2021 Duramax L5P oil consumption cause and solution

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I have a 2017 Duramax L5P with a Banks Derringer that I run on level 6 all the time. I tow a 15k fifth wheel and sometimes have another trailer behind it depending on what I am wanting to do. My 17 has a smaller oil cooler than the OP 2020 and Gale Banks did a comparison of the two several years ago, and he actually offers a kit to upgrade the earlier L5P to the newer oil cooler. That being said, when working the engine hard with high EGT's the engine oil is squirted onto the bottom of the piston to help transfer piston heat to the oil. If oil temps gets much above 220 degrees you better back off because the oil is getting too hot and consumption can go up. I only run 5W40 in the winter when it gets very cold and I can't plug in the block heater because 15W40 offers more protection that 5W40 in most oils. That being said, head winds are a pain, fuel economy drops like a rock and EGT's get much higher because of the increased engine load. I two will drop gears to keep my EGT's in check. I typically drive with my instant fuel economy pulled up on my dash and I will pull the highest gear that gives me the best fuel economy. My engine has on occasion used a little oil, but probably because I worked the engine very hard and got the oil temp too hot. I run 5000 mile oil change intervals and use a good quality 15/40 most of the time. In the last year oil brands have been hard to pin down, but I usually have a years worth on the shelf.
 
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If you can somehow get your dealer to put you in touch with a zone rep I would pose the question to him/her and then ask for it to be kicked up the chain to current product engineering. You would probably need to vet whoever responds to make sure they arent just passing you off on some low level customer service functionary. Youre going to need to climb the food chain to get an actual answer from someone with the knowledge.
Anything less than that is anecdotal.

After using a scan gauge on my 2005 LLY D-max I found that the truck would often stay in 5th gear when it actually would have run more efficient with lower EGT's in 4th. After finding this info years ago I always felt the truck up-shifted quicker than I wanted when towing.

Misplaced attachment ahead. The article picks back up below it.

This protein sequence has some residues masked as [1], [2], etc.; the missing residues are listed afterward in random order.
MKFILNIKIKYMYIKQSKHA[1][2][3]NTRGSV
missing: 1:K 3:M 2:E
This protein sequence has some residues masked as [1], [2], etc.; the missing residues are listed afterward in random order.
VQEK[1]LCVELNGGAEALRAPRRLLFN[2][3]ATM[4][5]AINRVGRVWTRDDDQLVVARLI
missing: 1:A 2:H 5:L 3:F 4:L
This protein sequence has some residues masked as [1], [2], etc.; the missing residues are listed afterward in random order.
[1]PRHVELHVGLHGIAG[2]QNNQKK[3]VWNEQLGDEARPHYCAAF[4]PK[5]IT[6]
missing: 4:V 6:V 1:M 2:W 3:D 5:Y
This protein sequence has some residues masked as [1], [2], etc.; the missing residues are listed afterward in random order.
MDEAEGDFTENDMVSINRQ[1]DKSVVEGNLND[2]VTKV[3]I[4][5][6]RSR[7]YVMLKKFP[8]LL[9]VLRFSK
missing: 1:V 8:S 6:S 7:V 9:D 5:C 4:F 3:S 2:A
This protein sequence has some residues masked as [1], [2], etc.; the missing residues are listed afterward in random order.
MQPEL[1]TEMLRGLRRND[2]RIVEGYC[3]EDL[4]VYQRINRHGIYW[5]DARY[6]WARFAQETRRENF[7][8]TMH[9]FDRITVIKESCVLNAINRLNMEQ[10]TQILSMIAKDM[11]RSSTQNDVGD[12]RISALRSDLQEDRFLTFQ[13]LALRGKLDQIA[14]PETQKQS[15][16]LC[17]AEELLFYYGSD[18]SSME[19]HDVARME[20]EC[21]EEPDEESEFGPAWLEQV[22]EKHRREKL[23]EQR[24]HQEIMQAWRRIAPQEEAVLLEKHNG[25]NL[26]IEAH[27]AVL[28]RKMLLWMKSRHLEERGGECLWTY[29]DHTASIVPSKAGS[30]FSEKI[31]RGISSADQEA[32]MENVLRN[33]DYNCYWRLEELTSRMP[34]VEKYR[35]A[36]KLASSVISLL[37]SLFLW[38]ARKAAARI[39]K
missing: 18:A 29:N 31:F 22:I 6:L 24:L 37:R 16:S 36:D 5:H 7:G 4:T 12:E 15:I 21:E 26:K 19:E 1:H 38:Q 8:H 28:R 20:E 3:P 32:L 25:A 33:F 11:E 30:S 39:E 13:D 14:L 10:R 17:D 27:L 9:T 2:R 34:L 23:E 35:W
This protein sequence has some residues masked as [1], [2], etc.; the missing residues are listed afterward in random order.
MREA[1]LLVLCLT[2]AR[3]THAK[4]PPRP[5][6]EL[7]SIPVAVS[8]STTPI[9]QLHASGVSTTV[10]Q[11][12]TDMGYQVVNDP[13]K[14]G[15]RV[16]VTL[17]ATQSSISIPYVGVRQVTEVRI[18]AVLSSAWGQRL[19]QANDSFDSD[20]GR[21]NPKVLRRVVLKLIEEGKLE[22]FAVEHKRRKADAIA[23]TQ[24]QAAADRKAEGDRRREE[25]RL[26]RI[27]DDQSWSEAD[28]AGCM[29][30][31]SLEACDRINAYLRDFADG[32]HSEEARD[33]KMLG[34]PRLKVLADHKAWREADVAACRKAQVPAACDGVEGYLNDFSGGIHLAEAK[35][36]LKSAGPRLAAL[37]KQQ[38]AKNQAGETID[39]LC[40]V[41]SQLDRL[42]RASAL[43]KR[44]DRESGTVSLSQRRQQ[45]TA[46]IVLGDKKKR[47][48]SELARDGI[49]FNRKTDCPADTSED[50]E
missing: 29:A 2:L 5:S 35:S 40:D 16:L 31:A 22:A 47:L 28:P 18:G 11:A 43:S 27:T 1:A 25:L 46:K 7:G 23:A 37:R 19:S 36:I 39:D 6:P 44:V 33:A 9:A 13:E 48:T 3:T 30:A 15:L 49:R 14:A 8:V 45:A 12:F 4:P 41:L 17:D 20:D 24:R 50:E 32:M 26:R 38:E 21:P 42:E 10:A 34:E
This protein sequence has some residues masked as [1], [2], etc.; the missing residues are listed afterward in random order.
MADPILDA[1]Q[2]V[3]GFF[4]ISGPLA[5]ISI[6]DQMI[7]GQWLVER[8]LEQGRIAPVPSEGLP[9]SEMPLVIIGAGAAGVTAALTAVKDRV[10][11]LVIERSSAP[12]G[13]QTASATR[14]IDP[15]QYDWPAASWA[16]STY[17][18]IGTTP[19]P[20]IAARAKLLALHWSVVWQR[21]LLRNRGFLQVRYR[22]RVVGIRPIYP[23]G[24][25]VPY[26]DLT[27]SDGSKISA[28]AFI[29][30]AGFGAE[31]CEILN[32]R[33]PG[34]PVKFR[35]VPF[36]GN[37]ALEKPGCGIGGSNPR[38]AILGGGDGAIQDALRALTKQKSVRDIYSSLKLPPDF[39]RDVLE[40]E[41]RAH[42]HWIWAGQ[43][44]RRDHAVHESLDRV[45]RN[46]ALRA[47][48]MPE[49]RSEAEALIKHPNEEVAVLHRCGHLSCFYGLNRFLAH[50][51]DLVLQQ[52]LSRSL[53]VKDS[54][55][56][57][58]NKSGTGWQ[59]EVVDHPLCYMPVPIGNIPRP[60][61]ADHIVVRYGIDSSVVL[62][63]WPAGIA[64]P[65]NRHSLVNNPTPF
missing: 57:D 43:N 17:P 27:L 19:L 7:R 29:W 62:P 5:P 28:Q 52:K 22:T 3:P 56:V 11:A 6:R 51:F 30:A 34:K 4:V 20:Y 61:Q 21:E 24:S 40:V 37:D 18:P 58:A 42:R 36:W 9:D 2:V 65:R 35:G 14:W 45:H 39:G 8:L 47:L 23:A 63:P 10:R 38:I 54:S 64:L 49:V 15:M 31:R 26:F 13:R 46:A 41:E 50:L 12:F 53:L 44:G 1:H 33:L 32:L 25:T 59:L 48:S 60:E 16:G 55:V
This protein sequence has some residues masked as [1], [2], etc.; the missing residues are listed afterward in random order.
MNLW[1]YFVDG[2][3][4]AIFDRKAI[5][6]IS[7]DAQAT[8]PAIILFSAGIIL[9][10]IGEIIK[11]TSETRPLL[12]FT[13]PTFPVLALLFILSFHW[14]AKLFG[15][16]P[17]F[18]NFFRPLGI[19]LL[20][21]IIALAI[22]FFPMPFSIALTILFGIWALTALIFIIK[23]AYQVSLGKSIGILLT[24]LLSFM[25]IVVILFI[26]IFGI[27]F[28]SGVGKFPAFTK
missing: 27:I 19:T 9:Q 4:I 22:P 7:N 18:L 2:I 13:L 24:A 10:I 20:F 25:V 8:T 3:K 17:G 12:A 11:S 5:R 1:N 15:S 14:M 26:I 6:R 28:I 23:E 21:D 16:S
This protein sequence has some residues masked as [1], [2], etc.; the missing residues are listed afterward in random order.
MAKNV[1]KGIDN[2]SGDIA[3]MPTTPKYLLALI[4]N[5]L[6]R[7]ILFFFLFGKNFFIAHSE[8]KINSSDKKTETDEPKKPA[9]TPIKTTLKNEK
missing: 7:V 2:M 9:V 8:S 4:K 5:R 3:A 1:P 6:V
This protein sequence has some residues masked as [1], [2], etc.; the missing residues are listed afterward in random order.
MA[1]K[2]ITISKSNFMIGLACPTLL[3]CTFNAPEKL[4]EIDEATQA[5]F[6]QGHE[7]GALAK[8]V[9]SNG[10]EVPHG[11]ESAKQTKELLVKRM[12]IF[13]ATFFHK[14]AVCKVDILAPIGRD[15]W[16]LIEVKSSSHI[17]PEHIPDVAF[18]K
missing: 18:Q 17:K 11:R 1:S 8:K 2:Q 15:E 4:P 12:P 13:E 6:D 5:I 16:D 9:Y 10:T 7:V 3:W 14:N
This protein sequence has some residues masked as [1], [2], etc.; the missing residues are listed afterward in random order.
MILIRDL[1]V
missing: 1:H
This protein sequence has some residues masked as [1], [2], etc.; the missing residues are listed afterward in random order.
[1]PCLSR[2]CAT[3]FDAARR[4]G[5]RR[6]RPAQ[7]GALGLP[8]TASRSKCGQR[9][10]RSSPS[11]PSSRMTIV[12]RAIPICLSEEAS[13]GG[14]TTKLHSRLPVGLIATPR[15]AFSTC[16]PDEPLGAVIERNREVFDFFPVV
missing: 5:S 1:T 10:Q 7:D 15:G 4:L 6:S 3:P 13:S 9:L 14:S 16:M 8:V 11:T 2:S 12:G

I spent some time talking with an really smart guy today about the “static momentum” of really large companies. They made their money and lost their competitive edge. The market is something millions watch on TV on Sundays, and one of the Big 3’s top engineers steered this customer to Mobil.

Long story short, there was no improvement. A call to the guy in question and a week of development, followed by a month of real-world testing showed they had a fix for something Mobil couldn’t/wouldn’t.

@wwillson you know who I’m talking about, he’d be my first contact for the “why” and the resolution.
 
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Not sure what your post has to do with my comments. Its a little too cryptic for me to follow.
Sorry, got sidetracked. You had mentioned contacting GM, and my point there was that most of the people involved at the corporate levels are either bound by contract or “tribal knowledge” or ignorance, and will simply repeat an official line- like if you called Chrysler about oil for the Dodge Demon, they’re going to tell you 100% of the time to use the Pennzoil 0w40. There’s no outside the box thinking or real understanding in their answer; they aren’t the lubrication engineers nor even in the lubrication industry. They regurgitate what they’re told- but on the flipside, this board does have several contacts inside the lube industry itself and can take a specific application and good feedback to these people and get a much more appropriate lube… does that clear it up? 👍🏻
 
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I understand now. Part of your point is why I originally mentioned vetting the people that someone is in contact with. Like any other organization, GM has many very dedicated folks that work very hard to resolve issues. (and probably a few duds too, thats the problem with hiring humans)

Thanks.
 
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The data point is EGT1/1, which is the hottest exhaust sensor in the Duramax and my assumption the sensor is in or close to the manifold. I wish someone could tell me exactly where the sensor is, because I can't find any information, even googling. The rest of the exhaust sensors are post turbo (man is this interesting to watch) and at four other points in the after treatment system. All of the exhaust sensors are much cooler than EGR1/1.